The decision

MS (Student – ECO Assessment of Language Ability) India [2004] UKIAT 00246


Date of Hearing: 1 July 2004
Date Determination notified:
09 September 2004


Dr H H Storey (Vice President)
Mrs A J F Cross de Chavannes
Mrs M E McGregor

Entry Clearance Officer, New Delhi



Representatives: Ms R. Brown, Home Office Presenting Officer, for the appellant; Mr J. Bird of IAS (London) for the respondent (“claimant”)

1. The appellant, Entry Clearance Officer, New Delhi, appeals against the determination of an Adjudicator, Mr R.A. Cox, allowing the appeal of the claimant, a citizen of India, against a decision dated 6 September 2002, refusing him entry clearance as a student to study on a GNVQ Foundation in ICT Course for one year at City College , Birmingham.

2. The Entry Clearance Officer’s reasons for refusing entry clearance were that the claimant conducted his interview through an interpreter; that he had not studied in any capacity since 1996; that in contrast to the previous application he had made in August 2002, he had made no mention of English Studies; and that he himself had not looked for a course of study in India or in the UK (his aunt had found the proposed course for him here). The ECO also counted against him his reply to a question as to what he would do at the end of the course. His reply was that he would “come back and if I get an opportunity to work overseas I will”.

3. It was not in dispute that the claimant had been accepted by City College on the nominated course and that this course was still open to this claimant. It was further accepted that there was no issue as to the ability of the claimant to satisfy all the requirements of paragraph 57(i)-(vi) except for 57(ii)(b) and (iv).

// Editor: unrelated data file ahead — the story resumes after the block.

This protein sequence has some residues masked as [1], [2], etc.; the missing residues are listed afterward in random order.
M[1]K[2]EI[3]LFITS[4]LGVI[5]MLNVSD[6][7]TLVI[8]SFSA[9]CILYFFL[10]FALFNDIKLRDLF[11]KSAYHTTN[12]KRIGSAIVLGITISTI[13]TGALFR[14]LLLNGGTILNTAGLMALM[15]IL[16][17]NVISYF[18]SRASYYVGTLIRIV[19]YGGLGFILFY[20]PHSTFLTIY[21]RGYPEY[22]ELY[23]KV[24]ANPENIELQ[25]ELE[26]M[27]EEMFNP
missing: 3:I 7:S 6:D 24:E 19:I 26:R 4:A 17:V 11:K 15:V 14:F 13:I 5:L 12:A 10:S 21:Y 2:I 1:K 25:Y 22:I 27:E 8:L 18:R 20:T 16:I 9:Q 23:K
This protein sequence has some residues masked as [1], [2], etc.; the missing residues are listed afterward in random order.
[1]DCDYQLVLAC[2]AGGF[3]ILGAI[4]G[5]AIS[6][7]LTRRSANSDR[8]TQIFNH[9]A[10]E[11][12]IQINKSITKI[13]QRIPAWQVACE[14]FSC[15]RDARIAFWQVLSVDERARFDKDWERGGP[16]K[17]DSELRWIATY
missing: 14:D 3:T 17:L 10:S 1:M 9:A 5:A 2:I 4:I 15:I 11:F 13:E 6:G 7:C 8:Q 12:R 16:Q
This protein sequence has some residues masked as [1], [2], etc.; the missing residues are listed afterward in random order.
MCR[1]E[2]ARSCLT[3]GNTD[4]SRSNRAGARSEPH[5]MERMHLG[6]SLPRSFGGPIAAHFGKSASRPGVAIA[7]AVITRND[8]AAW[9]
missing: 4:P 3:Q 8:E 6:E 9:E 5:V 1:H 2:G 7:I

4. At the hearing before the Adjudicator oral evidence was given by the claimant's sponsor, Dr M.Y. Saigol.

5. The Adjudicator found the evidence of the sponsor credible and compelling. In regard to the point taken by the ECO against the claimant concerning ability to speak English, the Adjudicator was satisfied that despite choosing to conduct the interview through an interpreter, this claimant’s command of written and spoken English was adequate to enable him to do the specified course, particularly bearing in mind that the college was willing to supply assistance with language difficulties. The Adjudicator was further satisfied that the claimant had gained the equivalent of A levels in 1996. He viewed the failure of the claimant to engage in further study thereafter as adequately explained by the sponsor’s evidence concerning the claimant's poor rural background.

6. The grounds of appeal were essentially twofold. Firstly, it was argued that the Adjudicator should have regarded the ECO as best placed to assess the claimant's language abilities. Second, it was submitted that the Adjudicator unduly speculated when assessing that the claimant had the ability to write fluently in English.